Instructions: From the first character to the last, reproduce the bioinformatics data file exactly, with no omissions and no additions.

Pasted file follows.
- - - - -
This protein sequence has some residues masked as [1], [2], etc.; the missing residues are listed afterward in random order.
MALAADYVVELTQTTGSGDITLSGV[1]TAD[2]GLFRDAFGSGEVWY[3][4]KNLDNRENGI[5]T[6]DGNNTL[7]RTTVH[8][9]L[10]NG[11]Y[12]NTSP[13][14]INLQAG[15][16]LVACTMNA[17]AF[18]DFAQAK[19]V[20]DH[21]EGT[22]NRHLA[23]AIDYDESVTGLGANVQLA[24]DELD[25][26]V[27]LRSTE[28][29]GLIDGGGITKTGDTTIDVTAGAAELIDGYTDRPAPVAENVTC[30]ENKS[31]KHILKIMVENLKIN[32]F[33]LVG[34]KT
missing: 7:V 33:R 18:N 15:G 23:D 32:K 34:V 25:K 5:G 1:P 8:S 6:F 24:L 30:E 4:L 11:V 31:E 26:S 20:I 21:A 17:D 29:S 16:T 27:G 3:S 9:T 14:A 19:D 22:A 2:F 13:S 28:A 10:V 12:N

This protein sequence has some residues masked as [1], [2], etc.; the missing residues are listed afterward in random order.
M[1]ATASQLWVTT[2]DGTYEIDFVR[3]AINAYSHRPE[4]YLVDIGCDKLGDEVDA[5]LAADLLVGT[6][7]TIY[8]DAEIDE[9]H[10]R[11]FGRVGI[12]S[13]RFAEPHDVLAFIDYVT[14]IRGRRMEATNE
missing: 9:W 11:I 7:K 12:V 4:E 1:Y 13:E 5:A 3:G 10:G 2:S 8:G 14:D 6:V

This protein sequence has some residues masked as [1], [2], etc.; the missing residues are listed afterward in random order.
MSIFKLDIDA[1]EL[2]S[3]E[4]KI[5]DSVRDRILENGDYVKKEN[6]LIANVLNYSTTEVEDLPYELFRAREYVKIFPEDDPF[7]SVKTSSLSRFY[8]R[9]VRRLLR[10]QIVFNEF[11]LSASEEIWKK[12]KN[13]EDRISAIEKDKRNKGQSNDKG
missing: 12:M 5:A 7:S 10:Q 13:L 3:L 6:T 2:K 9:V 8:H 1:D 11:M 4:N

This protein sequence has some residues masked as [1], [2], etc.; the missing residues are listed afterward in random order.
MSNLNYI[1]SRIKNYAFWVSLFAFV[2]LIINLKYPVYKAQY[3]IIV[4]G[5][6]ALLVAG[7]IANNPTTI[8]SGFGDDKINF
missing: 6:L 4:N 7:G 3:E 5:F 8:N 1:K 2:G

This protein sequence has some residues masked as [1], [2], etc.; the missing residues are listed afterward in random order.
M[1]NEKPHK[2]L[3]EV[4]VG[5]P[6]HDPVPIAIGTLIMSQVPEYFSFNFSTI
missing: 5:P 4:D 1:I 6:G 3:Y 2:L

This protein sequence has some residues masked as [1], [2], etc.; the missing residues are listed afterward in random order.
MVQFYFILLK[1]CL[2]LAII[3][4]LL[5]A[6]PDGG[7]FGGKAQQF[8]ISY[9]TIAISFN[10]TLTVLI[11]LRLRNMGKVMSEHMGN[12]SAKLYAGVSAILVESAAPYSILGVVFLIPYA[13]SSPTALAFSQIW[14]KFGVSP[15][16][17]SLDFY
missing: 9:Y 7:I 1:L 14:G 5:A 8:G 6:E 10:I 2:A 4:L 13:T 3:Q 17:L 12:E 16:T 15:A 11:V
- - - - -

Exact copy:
This protein sequence has some residues masked as [1], [2], etc.; the missing residues are listed afterward in random order.
MALAADYVVELTQTTGSGDITLSGV[1]TAD[2]GLFRDAFGSGEVWY[3][4]KNLDNRENGI[5]T[6]DGNNTL[7]RTTVH[8][9]L[10]NG[11]Y[12]NTSP[13][14]INLQAG[15][16]LVACTMNA[17]AF[18]DFAQAK[19]V[20]DH[21]EGT[22]NRHLA[23]AIDYDESVTGLGANVQLA[24]DELD[25][26]V[27]LRSTE[28][29]GLIDGGGITKTGDTTIDVTAGAAELIDGYTDRPAPVAENVTC[30]ENKS[31]KHILKIMVENLKIN[32]F[33]LVG[34]KT
missing: 7:V 33:R 18:N 15:G 23:D 32:K 34:V 25:K 5:G 1:P 8:S 6:F 24:L 30:E 4:L 11:V 31:E 26:S 20:I 21:A 17:D 29:S 16:T 27:G 3:S 9:T 14:A 19:D 22:A 2:F 13:S 28:A 10:V 12:N

This protein sequence has some residues masked as [1], [2], etc.; the missing residues are listed afterward in random order.
M[1]ATASQLWVTT[2]DGTYEIDFVR[3]AINAYSHRPE[4]YLVDIGCDKLGDEVDA[5]LAADLLVGT[6][7]TIY[8]DAEIDE[9]H[10]R[11]FGRVGI[12]S[13]RFAEPHDVLAFIDYVT[14]IRGRRMEATNE
missing: 9:W 11:I 7:K 12:V 4:E 1:Y 13:E 5:A 3:G 10:G 2:S 8:G 14:D 6:V

This protein sequence has some residues masked as [1], [2], etc.; the missing residues are listed afterward in random order.
MSIFKLDIDA[1]EL[2]S[3]E[4]KI[5]DSVRDRILENGDYVKKEN[6]LIANVLNYSTTEVEDLPYELFRAREYVKIFPEDDPF[7]SVKTSSLSRFY[8]R[9]VRRLLR[10]QIVFNEF[11]LSASEEIWKK[12]KN[13]EDRISAIEKDKRNKGQSNDKG
missing: 12:M 5:A 7:S 10:Q 13:L 3:L 6:T 2:K 9:V 8:H 1:D 11:M 4:N

This protein sequence has some residues masked as [1], [2], etc.; the missing residues are listed afterward in random order.
MSNLNYI[1]SRIKNYAFWVSLFAFV[2]LIINLKYPVYKAQY[3]IIV[4]G[5][6]ALLVAG[7]IANNPTTI[8]SGFGDDKINF
missing: 6:L 4:N 7:G 3:E 5:F 8:N 1:K 2:G

This protein sequence has some residues masked as [1], [2], etc.; the missing residues are listed afterward in random order.
M[1]NEKPHK[2]L[3]EV[4]VG[5]P[6]HDPVPIAIGTLIMSQVPEYFSFNFSTI
missing: 5:P 4:D 1:I 6:G 3:Y 2:L

This protein sequence has some residues masked as [1], [2], etc.; the missing residues are listed afterward in random order.
MVQFYFILLK[1]CL[2]LAII[3][4]LL[5]A[6]PDGG[7]FGGKAQQF[8]ISY[9]TIAISFN[10]TLTVLI[11]LRLRNMGKVMSEHMGN[12]SAKLYAGVSAILVESAAPYSILGVVFLIPYA[13]SSPTALAFSQIW[14]KFGVSP[15][16][17]SLDFY
missing: 9:Y 7:I 1:L 14:G 5:A 8:G 6:E 10:I 2:A 4:L 13:T 3:Q 17:L 12:E 16:T 15:A 11:V